LEEDS // Australia moved within touching distance of retaining the Ashes after completing a crushing victory over a hugely inept England at Headingley. The hosts, who began the day 261 runs adrift, were indebted to a show of bravado from Stuart Broad and Graeme Swann, who both hit half-centuries, to the delight of the home crowd. The duo rekindled memories of Ian Botham's heroics 28 years ago when England came frombehind to record one of the most famous wins in Ashes history. Only when Broad fell for 61 did Australia finally look like wrapping up the contest to leaveEngland facing a win-or-bust scenario at the Oval on August 20. This was a brutal beating which underlined Australia's supremacy and exposed England's chronic lack of quality in the absence of Andrew Flintoff and Kevin Pietersen. Now, with the momentum firmly behind his side, captain Ricky Ponting believes England face an almost impossible task to wrestle the Ashes away from Australia.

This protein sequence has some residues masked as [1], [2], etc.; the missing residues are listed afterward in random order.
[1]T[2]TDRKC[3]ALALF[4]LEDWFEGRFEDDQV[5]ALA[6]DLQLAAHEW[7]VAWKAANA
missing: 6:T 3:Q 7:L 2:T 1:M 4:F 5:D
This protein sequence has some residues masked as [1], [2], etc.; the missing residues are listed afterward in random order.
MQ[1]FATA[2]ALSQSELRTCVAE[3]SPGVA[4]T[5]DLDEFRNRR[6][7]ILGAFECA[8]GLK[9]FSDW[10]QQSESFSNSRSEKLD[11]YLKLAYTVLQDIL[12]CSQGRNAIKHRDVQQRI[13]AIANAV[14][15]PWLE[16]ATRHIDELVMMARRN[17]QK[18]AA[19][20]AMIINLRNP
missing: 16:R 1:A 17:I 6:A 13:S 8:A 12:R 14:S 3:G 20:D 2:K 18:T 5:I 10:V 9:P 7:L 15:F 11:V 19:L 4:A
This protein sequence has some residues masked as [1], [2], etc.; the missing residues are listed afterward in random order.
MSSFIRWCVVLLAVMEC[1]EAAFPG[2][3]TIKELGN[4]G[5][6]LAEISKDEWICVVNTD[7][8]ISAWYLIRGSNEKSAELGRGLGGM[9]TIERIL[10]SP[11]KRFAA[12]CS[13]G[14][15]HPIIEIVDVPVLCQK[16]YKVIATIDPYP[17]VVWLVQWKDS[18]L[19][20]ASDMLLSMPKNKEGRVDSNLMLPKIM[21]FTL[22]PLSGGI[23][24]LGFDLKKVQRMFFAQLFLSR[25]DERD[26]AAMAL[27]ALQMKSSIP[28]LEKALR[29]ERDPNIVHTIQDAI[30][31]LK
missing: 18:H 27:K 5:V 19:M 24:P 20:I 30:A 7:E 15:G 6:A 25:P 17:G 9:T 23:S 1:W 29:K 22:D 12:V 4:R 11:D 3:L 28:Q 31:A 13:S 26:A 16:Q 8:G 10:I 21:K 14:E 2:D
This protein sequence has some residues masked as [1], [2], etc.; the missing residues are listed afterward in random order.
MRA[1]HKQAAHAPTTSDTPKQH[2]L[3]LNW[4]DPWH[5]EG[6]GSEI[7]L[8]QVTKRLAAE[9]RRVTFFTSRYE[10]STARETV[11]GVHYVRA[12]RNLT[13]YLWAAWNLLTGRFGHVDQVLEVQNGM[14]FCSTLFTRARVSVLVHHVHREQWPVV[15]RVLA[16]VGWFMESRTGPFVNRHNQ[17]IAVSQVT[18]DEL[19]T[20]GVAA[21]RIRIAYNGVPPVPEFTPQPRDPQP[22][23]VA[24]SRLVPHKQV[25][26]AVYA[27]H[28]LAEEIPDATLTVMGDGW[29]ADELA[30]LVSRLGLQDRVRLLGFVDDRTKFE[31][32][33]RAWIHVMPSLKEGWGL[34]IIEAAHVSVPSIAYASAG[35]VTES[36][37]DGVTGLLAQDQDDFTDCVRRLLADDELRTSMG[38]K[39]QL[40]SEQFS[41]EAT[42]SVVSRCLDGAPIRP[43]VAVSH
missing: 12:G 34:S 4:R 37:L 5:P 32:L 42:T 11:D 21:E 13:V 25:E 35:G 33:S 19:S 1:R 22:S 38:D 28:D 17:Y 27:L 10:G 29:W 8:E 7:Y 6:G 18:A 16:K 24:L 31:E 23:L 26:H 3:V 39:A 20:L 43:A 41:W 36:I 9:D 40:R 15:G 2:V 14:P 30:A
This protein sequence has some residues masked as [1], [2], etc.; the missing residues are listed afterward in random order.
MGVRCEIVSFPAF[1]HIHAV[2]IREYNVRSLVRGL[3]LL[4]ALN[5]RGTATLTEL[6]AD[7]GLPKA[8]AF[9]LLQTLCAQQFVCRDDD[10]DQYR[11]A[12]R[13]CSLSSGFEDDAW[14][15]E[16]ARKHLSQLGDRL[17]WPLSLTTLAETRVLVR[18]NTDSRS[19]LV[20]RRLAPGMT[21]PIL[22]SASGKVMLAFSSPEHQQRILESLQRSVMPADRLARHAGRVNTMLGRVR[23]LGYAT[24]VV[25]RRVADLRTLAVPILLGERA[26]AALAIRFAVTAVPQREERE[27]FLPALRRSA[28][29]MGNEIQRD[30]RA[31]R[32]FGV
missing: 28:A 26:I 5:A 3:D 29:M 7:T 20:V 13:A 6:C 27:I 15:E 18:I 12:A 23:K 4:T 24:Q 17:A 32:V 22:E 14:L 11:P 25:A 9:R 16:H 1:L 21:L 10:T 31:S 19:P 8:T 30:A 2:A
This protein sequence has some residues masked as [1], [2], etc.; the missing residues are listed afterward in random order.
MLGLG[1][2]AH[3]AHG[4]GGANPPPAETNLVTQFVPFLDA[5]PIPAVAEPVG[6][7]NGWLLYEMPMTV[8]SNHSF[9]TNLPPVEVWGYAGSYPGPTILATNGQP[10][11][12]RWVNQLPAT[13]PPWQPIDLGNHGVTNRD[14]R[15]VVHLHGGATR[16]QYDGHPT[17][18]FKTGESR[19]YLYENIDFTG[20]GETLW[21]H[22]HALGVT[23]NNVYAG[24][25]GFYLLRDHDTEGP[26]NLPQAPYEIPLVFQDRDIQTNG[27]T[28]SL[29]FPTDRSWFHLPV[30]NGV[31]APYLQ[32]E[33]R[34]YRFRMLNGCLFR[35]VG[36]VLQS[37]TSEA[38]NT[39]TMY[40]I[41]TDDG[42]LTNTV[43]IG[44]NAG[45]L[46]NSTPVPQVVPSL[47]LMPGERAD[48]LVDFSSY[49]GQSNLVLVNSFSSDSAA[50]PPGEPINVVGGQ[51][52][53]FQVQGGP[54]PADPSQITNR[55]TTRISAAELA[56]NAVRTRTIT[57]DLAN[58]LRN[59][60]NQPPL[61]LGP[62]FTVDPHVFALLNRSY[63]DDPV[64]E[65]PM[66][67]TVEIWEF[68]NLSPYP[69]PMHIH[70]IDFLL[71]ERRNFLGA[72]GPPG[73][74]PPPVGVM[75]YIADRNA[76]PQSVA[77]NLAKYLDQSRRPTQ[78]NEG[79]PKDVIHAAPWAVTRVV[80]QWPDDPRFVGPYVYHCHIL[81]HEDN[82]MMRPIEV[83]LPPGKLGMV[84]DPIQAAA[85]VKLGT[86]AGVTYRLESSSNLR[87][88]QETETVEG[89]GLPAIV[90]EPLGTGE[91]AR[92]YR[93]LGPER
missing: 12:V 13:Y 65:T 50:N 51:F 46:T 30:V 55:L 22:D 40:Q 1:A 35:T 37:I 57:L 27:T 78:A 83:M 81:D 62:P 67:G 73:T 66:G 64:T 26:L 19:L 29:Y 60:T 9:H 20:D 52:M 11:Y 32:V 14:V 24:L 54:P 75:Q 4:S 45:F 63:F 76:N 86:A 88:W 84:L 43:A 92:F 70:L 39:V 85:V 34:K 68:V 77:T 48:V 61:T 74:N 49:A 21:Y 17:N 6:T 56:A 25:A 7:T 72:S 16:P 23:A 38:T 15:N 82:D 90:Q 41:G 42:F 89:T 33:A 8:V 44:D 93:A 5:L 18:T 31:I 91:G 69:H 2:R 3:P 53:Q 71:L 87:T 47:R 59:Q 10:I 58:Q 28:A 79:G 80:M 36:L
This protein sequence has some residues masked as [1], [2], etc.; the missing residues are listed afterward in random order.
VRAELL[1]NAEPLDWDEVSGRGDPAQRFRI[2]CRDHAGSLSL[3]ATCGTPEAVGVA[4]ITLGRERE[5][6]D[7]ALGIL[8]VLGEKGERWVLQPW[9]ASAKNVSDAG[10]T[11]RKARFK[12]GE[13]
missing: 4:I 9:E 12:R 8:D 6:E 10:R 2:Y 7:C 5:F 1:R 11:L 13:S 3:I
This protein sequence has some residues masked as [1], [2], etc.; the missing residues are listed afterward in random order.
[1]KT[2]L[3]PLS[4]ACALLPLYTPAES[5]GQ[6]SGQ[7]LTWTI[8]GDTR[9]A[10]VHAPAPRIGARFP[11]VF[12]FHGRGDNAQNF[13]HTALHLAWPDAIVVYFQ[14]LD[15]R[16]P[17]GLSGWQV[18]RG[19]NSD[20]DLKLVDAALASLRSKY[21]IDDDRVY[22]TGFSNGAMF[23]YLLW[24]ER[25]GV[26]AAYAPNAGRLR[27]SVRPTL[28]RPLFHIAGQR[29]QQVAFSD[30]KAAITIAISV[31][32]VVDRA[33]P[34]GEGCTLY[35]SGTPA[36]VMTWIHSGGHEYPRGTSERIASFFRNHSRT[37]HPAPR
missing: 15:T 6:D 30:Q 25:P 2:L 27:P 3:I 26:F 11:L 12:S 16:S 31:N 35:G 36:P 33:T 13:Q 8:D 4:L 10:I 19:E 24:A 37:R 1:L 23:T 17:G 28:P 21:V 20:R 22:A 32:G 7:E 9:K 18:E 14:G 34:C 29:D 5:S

"The pressure is all on England now and we'll go to the Oval with a spring in our step," said a beaming Ponting. "But I've been waiting for this for four years and this is what I've been dreaming of. "Our attitude has been spot on in this game and every time we've been confronted with something difficult the boys have put their hands up and got the job done. "This is what cricket is all about for me. To go into the final Ashes Test match at 1-1 at the Oval is something everyone is looking forward to. It will be difficult for England to bounce back now but it will be like that because of what we've got out of this game. "Some of our guys had been struggling for touch and some of them are now probably in the best form of their careers and heading in the right direction. We're peaking at exactly the right time of the tour." Starting the day on 102 for five, England lost James Anderson to the third ball of the morning and Matt Prior soon after as Ben Hilfenhaus threatened to finish the game within the first half-hour. That he didn't was largely due to a wonderfully defiant partnership of 108 runs by Broad and Swann who refused to admit defeat. Their effort, the second fastest century stand in Test match cricket, briefly delayed the inevitable and raised the spirits of a largely distracted audience. Broad, who impressed with ball by taking six for 91, bludgeoned 10 fours on his way to 61 before eventually holing out to Shane Watson in the deep off the bowling of Peter Siddle. From there on it was Swann who took up the fight, playing an array of exquisite attacking shots. But when he edged behind for 62, Mitchell Johnson ripped through the tail to finish with five for 69 and condemn England. "It's pretty hard to take because we didn't really turn up to this game," said dejected England captain Andrew Strauss. "We have to take it on the chin. We're not very proud of what we've done this week but we're level in theseries with one game to go. "We need to lift ourselves over the next few days and make sure we're ready to win at the Oval." email@example.com